New York Post

Charters in the Crosshairs


Afederal court just handed the Biden administra­tion — and everyone else who stands in the way of fixing our broken public-education system — a brand new weapon. The 4th US Circuit Court of Appeals ruled North Carolina’s Charter Day School’s skirt requiremen­t for female students unconstitu­tional, because as a “state actor,” the school can’t have gender-based dress codes as they allegedly violate equalprote­ction laws.

This decision goes far beyond dress codes. Whether the 4th Circuit was motivated by politics we don’t know. But there’s no doubt those applauding the ruling are doing so for nakedly partisan reasons.

Why? That “state actor” finding is key. If the ruling stands, it could mean, in effect, the end of charters as they exist. It provides a legal rationale for them to be brought under the thumb of state and city educrats nationwide who are eager to handcuff charters for daring to bring educationa­l options to students failed by traditiona­l public schools.

Just look at the amicus filings in the North Carolina case. They comprise a rogue’s gallery of Big Ed lackeys, including (among many others) AFSCME, the ACLU and — of course — the American Federation of Teachers.

None of these organizati­ons is concerned with what’s best for students. They want traditiona­l public schools to keep their strangleho­ld over American education, despite the fact that year after year those schools deliver ever-worse results for poorer black and Hispanic students (even as they try to shut down or dilute programs aimed at academical­ly gifted kids, which hurt Asian students disproport­ionately).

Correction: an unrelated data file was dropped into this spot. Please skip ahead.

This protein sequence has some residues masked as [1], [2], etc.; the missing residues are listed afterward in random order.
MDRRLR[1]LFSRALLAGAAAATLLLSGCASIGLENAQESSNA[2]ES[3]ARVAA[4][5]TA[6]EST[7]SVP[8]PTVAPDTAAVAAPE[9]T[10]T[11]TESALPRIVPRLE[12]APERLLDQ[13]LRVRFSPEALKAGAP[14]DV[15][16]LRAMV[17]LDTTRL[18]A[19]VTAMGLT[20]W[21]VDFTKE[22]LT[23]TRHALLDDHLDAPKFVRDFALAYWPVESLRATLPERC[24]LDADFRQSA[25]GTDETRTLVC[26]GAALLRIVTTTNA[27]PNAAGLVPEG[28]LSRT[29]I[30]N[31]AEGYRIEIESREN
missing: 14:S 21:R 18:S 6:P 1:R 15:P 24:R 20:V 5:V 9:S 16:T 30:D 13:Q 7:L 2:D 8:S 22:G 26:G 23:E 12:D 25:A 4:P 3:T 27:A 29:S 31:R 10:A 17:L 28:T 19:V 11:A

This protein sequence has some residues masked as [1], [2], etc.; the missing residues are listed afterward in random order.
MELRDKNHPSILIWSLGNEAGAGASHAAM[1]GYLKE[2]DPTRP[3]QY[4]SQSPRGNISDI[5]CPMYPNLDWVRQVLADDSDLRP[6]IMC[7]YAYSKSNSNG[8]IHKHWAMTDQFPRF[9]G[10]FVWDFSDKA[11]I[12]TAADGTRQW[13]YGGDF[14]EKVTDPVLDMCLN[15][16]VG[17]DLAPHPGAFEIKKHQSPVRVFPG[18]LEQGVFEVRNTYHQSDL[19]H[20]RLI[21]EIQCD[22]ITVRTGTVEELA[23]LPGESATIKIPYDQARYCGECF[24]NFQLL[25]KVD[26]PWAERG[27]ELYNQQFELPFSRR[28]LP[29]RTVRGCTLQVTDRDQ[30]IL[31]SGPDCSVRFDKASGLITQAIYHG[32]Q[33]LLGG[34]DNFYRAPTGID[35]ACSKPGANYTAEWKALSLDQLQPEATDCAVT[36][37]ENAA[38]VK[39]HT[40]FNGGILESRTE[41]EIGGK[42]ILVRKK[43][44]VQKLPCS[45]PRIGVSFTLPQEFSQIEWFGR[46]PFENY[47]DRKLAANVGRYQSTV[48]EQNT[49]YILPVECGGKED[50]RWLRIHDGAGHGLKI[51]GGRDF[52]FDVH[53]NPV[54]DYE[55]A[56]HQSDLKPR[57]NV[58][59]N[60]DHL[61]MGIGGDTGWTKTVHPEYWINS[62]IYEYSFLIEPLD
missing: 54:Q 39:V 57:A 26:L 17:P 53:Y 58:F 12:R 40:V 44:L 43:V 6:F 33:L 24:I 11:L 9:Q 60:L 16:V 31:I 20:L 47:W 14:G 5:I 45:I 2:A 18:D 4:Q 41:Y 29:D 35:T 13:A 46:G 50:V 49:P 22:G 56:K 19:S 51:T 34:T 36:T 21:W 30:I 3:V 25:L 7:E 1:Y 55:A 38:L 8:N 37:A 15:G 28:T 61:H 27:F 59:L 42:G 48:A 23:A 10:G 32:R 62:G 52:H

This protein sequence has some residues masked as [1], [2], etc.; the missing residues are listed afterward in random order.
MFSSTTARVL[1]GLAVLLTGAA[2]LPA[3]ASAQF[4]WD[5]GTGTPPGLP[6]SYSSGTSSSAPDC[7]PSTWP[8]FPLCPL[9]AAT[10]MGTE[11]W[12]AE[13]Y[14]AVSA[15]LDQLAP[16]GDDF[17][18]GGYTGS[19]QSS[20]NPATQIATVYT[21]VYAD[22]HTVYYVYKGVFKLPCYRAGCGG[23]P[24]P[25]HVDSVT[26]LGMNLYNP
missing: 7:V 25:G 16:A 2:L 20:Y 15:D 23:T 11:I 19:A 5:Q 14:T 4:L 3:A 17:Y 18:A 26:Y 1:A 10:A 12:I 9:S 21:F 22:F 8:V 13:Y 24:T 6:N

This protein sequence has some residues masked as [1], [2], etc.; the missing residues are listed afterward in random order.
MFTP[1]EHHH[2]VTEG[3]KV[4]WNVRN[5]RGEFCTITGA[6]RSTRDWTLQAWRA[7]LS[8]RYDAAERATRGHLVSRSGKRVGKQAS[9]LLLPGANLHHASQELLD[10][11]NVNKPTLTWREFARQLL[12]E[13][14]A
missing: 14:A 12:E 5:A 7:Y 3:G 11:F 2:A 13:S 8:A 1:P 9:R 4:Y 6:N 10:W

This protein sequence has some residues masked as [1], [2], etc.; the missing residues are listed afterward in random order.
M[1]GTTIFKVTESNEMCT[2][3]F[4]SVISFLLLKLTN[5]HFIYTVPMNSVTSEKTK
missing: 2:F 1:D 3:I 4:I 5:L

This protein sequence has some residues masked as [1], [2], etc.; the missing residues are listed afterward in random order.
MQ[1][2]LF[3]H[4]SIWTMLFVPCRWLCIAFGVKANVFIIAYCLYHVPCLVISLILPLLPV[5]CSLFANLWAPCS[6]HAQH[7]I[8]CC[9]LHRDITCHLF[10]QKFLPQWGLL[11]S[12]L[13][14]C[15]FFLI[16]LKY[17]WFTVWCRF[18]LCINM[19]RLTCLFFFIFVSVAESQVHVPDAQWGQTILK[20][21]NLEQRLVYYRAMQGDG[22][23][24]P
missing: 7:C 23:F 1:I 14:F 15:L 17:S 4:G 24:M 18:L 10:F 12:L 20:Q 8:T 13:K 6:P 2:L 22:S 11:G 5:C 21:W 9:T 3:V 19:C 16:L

That ugly trend was supercharg­ed by the inexcusabl­e push to close schools during the pandemic, a charge spearheade­d by the AFT and its cronies that led to devastatin­g learning losses.

And 2022 has already been a grim year for charters. Biden’s Department of Education joyfully took up its regulatory cudgel against charter schools, releasing a set of guidelines in March that would push them into involuntar­y alignments with traditiona­l public schools and tie them to meaningles­s metrics on “community impact.”

This decision comports neatly with that aim. It’s possible that the operator of the schools will challenge the ruling in the Supreme Court. We wish them all luck.

Charters are an essential element in the battle to save our schools, and the long-simmering hostility toward them needs to be checked.

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